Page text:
David Brooks and the Bob Dole Fallacy

David Brooks and the Bob Dole Fallacy

A mostly political Weblog.
Aug. 16 2005 3:05 AM

Brooks and the Bob Dole Fallacy

Plus--kf's jejune swoon!

(Continued from Page 6)

Fun, fun fun. But wait ... if what you are concerned about is conserving fossil fuels, etc., then the time to get concerned about SUVs is precisely when middle class Americans can afford them, because that's when they start having a big impact on gas consumption. Gutfeld's issue isn't "hypocrisy" so much as snobbery. It's an interesting question--not unimportant if you care about social equality, or winning elections--whether wealthy libs like Laurie David are snobs. (My default estimate, subject to instantaneous revision, is "no.") But in this case snobbery and sound environmentalism would go hand in hand. The rich can't do too much damage by themselves. ... P.S.: Gutfeld's non-secret   sniping is actually funnier and more effective. But less sincere! ...

Update 8/8: Gutfeld--responding in his "tiny hole in Hell!"--says the worry-about-the-middle-class environmental argument "can be used for just about anything, from airline travel to just about any activity that creates trash or some kind of nasty byproduct ...." Why, yes. It can! ... 3:29 P.M. link

Is Frank Gehry's Bilbaoesque outdoor furniture bombing? Already discounted at Design Within Reach. That doesn't seem like a good sign. ... 11:13 A.M.

David Shaw, Proto-Blogger! E.J. Dionne writes a nice and accurate column about David Shaw. I went after Shaw too often to credibly eulogize him. But I do remember that when the LAT was sold to the Chicago people, the paper took Shaw off his leisurely one-big-piece-every-blue-moon routine and briefly had him cover breaking stories--and the resulting daily articles were great, deeper and more subtle than the competition on the same beat. You wonder what he would have done if he hadn't pioneered big-paper press criticism.... P.S.: The following passage, from Shaw's impactful 1990 critique of press abortion coverage, supports Dionne's point that Shaw was (ironically!) informed by a now-familiar MSM-bashing spirit:

[T]hroughout the media, print and broadcast alike, coverage of abortion tends to be presented--perhaps subconsciously--from the abortion-rights perspective. When the U.S. Supreme Court ruled in the Webster case a year ago Tuesday that states could have more latitude in regulating abortion, for example, ABC News termed the decision "a major setback for abortion rights."

Couldn't it also have been called "a major victory for abortion opponents"?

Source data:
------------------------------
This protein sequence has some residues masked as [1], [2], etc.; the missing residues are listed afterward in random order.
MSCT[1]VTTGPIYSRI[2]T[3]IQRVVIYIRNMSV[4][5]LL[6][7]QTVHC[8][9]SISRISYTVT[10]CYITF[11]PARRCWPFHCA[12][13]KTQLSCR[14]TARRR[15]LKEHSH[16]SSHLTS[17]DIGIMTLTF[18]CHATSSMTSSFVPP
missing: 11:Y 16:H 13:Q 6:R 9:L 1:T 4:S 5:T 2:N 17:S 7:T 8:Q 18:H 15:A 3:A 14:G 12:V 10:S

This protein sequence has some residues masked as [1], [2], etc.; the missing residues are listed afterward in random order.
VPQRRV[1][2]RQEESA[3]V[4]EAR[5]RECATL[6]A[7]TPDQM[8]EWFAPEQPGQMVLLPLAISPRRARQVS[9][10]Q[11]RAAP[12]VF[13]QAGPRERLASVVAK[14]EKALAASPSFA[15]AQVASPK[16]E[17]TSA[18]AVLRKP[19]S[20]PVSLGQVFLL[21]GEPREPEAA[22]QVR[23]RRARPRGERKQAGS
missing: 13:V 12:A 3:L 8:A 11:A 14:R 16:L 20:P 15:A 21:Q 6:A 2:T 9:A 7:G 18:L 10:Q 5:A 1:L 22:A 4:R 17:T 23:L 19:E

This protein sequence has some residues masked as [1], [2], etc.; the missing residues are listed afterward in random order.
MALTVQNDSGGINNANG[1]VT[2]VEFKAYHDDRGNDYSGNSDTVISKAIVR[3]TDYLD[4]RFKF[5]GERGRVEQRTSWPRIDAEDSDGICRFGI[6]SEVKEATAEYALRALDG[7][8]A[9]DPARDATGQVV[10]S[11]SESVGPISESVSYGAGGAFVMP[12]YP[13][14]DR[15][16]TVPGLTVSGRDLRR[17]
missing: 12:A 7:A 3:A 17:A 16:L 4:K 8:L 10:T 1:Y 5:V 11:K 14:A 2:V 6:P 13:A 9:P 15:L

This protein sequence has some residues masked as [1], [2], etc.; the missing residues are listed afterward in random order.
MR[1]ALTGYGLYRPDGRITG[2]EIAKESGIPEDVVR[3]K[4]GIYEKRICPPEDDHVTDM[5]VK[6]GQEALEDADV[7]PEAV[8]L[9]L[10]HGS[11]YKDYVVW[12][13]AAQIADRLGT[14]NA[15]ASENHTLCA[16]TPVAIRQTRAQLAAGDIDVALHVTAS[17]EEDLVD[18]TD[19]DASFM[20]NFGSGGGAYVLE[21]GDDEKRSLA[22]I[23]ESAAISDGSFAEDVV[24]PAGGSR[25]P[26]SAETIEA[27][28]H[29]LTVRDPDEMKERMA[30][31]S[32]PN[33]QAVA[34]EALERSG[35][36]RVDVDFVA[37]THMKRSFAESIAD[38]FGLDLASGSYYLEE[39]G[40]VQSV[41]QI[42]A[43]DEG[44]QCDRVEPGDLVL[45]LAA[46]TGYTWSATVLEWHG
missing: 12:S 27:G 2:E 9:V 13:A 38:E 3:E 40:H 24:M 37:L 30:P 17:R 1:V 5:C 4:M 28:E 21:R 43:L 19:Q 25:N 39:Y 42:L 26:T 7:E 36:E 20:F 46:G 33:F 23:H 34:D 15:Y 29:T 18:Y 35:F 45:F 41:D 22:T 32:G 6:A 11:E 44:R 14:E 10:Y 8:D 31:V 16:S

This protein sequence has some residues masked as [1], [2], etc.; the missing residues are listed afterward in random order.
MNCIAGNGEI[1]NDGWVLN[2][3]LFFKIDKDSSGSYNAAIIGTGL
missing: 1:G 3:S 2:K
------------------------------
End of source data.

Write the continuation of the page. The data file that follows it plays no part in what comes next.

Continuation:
But most reporters don't identify with abortion opponents.

If you blogged that today, Instapundit would link to you and add "Indeed." 10:27 A.M. link

Was Novak Running from ... a Book? What was the big reddish-brown book sitting in front of moderator Ed Henry when Robert Novak walked off the set of CNN's Inside Politics? Who's Who in America, of course! ... Mystery Pollster  caught it first. ... Perhaps Henry, who says he told Novak he was going to ask about the Plame case, wanted to clear up the Anne Kornblut question: whether Novak really found out Plame's maiden name from the book. (Highly unlikely, sez kf**). Novak escaped just in time. ... P.S.: Finally, CNN's Jonathan Klein produces some "appointment television"!Lucky for him Inside Politics is a sturdy CNN fixture that will stay on the network's schedule be able to benefit from the ratings boost it's sure to get. ... Oh, wait.

**[Why wouldn't Novak want to say whether he in fact got Plame's name from Who's Who?--ed He might not want to get pinned down on that point, because the truthful answer would be "no." (If it was "yes," wouldn't Novak have written that he'd in fact gotten the name from the book, instead of writing merely that the name "could" be found there?) If the answer is in fact "no," it suggests either a) Novak's source used Plame's maiden name, which might help identify the source, or b) Novak got the name somewhere else and chose to use it himself.  Whichever is true, use of the maiden names seems more career-damaging to Plame since more of Plame's overseas contacts as a CIA agent would have known her by that name). Intentional use of that name, then, could be seen as vindictive--evidence that either Novak's source (a) wanted to punish Plame and/or her husband or Novak himself (b) wanted to punish Plame and/or her husband (perhaps in pursuit of a pro-Bush agenda, perhaps because Novak just thinks Wilson's an "ass---"). None of these seem like lines of speculation Novak would want to encourage.  [See also Marshall.] ...

Update: Jacques Steinberg notes that Novak's "time off" will protect him from having to answer Plame questions anytime soon. CNN's spokesperson may not have been lying when she declared it a "mutual decision."  It almost seems like an outcome Novak might have wanted all along! Hmmm. ... Kabuki Watch: You don't think ... I mean, Novak wasn't especially provoked. ... And he didn't look that mad when he got up. ... More like he was slipping out! ... Update: Josh Marshall is puzzled too, for similar reasons. He seemingly randomly mentions World Wrestling Federation ... or maybe not so randomly. They have fights that feel like this one all the time! [But the WWF is ...-ed More realistic?] ...

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